A friend was recently diagnosed as having a meningioma. She is middle-aged and obese. The surgeon said her surgery could last eight hours and might result in the loss of vision in her left eye. What is a meningioma, how serious is it?
Meningiomas are tumors arising from the meninges, the tissue layers that enclose the brain and spinal cord. They are almost always benign, that is to say they don’t metastasize (spread). But even benign tumors in the brain or spinal cord can do a lot of damage, and may be in a location from which they cannot be completely removed.
Meningiomas account for about 20 percent of all brain tumors, and are more common in women than in men. They are also quite common in a rare inherited condition called neurofibromatosis. They often produce no symptoms, and in some parts of the brain may grow to a very large size without being discovered. Many are first discovered at autopsy in people who have died of other causes. I have a good female friend who had a small seizure like trembling in one of her arms. X-rays and scans showed that she had a meningioma, quite large, near the part of the brain that controls the muscles in that arm. She had not had headaches. In fact, headaches are not usually the symptom that brings these people to the doctor. Her tumor was successfully removed, and she has had no recurrence.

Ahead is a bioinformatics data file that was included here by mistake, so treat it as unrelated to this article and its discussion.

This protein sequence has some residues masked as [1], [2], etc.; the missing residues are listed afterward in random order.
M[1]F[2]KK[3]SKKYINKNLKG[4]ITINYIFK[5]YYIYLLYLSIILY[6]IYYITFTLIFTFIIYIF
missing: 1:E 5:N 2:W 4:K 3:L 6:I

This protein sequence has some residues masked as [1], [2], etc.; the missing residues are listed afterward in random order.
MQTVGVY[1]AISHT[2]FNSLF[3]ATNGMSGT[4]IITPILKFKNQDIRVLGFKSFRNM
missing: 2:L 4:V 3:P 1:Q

From what she was told by her surgeon, I would guess that your friend’s meningioma is in a difficult spot to reach, meaning that the surgery will be long, and the meningioma may be near, or growing around the optic nerve. The optic nerve is at the base of the brain, an area where meningiomas are common. If it is necessary to remove the optic nerve to remove the tumor, it could leave your friend blind in that eye.
While nobody wants to have brain surgery and risk losing the vision in an eye, your friend should be reassured that these tumors are rarely malignant, and can often be completely removed, with no recurrences.
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